Doctor of Pharmacy
*Program Length may vary. This program allots a maximum of 6 calendar years to complete.
|Center for Graduate Studies
|9 Semesters, 132 Instructional Weeks
|Time to Complete*
The School of Pharmacy is a learning community that delivers a dynamic curriculum emphasizing evidence-based practice, prepares students to serve patients as a member of an interprofessional team, engages in scholarship, and serves the community through outreach.
Program Learning Outcomes:
Each student will have the opportunity to develop knowledge, skills and professional behaviors in order to:
1. Provide optimal patient-centered care.
- Identify and respect patient differences, values, preferences, and expressed needs.
- Identify medication-related problems, formulate medication treatment plans, and monitor and evaluate patient response to pharmacotherapy.
- Listen to and educate patients and/or caregivers to optimize health outcomes.
2. Collaborate as a member of interprofessional healthcare teams.
- Collaborate with other members of the healthcare team to achieve quality patient outcomes.
3. Employ evidence-based practice.
- Integrate basic science knowledge into clinical practice.
- Evaluate and assimilate scientific evidence and patient specific information to continuously improve patient care.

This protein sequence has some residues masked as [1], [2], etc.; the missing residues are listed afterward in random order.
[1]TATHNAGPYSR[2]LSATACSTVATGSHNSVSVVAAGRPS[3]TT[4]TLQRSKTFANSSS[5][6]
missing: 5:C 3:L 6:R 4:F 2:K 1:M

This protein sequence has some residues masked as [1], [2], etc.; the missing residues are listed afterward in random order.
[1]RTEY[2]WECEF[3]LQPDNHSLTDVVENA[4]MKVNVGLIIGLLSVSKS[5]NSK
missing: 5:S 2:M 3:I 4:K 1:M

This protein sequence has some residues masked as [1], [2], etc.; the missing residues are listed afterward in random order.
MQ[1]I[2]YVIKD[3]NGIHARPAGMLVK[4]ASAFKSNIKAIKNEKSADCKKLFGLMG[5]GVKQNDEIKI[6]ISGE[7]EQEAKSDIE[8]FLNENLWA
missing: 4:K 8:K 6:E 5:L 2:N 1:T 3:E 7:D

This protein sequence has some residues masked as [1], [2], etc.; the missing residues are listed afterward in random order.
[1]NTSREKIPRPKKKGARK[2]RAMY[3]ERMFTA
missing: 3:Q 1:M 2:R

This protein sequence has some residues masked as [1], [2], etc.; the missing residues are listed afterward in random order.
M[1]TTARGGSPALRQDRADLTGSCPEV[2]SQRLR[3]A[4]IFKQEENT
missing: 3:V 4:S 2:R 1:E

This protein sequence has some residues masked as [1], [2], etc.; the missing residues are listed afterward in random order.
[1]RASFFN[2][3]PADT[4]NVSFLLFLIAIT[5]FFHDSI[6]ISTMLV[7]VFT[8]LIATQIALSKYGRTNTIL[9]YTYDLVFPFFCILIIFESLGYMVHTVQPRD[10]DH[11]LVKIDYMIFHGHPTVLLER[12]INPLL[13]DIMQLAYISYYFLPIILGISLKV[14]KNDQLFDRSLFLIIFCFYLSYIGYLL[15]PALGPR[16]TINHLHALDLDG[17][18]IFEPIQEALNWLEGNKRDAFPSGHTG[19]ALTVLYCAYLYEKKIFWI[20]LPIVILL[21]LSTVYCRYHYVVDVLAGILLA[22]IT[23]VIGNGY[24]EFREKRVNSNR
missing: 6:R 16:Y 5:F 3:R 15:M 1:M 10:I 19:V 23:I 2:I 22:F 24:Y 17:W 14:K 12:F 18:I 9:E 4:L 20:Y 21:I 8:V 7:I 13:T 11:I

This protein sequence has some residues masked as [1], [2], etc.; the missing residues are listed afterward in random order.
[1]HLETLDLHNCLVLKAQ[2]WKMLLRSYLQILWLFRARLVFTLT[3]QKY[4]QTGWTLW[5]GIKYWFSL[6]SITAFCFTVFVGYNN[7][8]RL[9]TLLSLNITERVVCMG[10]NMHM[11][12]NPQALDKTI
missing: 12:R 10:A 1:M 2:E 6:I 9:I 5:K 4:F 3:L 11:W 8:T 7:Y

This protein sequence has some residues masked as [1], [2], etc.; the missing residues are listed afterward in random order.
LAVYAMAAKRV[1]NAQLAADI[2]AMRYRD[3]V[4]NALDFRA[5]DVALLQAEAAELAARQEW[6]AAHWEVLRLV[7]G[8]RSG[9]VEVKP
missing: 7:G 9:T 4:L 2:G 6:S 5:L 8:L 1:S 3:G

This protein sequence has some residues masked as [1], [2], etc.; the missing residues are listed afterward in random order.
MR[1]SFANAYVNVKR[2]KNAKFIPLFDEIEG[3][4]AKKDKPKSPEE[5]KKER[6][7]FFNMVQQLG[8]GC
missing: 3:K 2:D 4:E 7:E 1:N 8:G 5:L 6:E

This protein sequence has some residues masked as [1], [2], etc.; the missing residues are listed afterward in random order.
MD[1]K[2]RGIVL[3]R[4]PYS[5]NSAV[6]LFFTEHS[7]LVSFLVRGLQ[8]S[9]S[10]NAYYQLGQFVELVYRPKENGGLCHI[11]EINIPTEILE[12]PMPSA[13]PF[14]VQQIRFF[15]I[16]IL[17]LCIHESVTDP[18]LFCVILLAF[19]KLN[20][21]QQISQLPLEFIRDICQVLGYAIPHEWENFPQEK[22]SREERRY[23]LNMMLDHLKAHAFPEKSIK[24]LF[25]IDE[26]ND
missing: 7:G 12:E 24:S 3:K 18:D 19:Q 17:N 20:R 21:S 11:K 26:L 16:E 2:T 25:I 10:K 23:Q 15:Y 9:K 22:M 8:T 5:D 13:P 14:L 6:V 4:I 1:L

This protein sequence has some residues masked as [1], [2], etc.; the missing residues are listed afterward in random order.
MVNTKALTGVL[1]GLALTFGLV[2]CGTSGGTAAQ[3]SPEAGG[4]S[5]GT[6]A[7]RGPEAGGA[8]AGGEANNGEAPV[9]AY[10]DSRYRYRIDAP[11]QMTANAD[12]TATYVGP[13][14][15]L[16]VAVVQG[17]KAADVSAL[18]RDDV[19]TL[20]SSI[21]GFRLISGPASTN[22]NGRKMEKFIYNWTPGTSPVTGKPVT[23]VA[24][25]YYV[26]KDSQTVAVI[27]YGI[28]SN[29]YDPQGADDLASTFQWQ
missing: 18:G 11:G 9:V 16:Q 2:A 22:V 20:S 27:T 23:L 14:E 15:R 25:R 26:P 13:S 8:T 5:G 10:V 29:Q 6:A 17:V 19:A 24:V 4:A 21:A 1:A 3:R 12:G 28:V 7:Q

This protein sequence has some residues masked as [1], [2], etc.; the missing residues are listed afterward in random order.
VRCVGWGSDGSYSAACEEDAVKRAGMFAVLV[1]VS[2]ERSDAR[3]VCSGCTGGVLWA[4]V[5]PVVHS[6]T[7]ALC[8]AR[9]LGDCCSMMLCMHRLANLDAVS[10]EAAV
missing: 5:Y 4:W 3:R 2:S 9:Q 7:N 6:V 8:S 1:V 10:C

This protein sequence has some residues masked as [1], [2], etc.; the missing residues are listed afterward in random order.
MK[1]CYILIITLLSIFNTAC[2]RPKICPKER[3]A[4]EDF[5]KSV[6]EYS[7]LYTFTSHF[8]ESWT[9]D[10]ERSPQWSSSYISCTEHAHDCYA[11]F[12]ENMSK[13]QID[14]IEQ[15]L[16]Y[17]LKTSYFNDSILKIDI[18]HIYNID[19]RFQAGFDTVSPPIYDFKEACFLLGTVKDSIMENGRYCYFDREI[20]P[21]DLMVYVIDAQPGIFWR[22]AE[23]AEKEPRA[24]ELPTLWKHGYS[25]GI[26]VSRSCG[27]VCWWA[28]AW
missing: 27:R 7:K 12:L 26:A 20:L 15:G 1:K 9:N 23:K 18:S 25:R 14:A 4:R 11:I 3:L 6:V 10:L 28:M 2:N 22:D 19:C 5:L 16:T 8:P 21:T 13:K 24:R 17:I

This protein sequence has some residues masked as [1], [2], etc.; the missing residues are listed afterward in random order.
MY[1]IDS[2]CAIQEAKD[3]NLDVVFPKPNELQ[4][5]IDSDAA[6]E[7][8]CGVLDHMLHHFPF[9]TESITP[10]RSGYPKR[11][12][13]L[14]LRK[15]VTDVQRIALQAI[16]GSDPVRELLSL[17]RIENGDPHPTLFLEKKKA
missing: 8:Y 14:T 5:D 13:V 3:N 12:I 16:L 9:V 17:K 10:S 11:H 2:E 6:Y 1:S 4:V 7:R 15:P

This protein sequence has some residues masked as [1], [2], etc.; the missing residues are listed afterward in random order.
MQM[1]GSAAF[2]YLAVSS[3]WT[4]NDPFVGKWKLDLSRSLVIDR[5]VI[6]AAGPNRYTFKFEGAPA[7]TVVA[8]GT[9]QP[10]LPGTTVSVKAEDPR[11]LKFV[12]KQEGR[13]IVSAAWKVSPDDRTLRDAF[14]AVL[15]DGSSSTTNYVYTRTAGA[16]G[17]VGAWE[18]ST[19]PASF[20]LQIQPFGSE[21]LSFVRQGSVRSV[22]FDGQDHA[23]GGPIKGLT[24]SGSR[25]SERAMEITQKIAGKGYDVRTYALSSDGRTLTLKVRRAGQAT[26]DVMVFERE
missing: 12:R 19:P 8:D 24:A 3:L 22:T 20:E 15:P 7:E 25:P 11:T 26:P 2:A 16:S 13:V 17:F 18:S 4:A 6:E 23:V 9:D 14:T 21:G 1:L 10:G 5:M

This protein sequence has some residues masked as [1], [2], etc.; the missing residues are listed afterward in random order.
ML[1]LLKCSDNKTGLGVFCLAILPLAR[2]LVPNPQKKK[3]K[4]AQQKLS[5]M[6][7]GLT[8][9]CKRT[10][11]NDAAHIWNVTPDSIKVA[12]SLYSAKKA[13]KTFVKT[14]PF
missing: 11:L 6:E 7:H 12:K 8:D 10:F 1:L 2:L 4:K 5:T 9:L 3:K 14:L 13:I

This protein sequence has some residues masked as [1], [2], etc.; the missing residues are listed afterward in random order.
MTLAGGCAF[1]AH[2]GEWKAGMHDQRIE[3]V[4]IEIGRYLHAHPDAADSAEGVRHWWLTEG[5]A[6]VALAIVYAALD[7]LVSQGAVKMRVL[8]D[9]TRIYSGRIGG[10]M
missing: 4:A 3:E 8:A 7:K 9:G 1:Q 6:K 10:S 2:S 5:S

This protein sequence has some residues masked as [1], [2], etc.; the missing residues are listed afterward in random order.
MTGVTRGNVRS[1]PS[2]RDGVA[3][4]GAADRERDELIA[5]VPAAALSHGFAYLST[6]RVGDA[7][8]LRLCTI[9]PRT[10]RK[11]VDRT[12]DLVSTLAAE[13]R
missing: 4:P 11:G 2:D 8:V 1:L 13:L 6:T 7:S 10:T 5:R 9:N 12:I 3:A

4. Utilize medication-use-systems, drug and health information, and other technologies.
- Utilize resources of the health care system to provide safe, accurate, and timely medication distribution, and improve therapeutic outcomes.
- Utilize human, physical, fiscal, informational, medical, and technological resources in compliance with state and federal regulations to optimize the delivery of health care and medication safety.
5. Engage in the promotion of public health through pharmacy services
- Engage patients and communities in promoting health improvement, literacy, wellness, and disease prevention.
- Employ concepts of disease prevention and public health promotion into their practice and utilize available resources at the local, state, and federal levels to address public health issues.
6. Demonstrate Effective Communication Skills
- Communicate effectively in verbal and written formats.
- Discuss ideas and concepts in audience-appropriate language and relay information in a logical and concise manner.
- Accurately and persuasively convey proposals and recommendations.
7. Demonstrate Positive Personal and Professional Aptitude
- Demonstrate self-awareness, accountability, and responsibility.
- Identify characteristics that reflect leadership versus management.
- Demonstrate creative decision making when confronted with novel problems or challenges.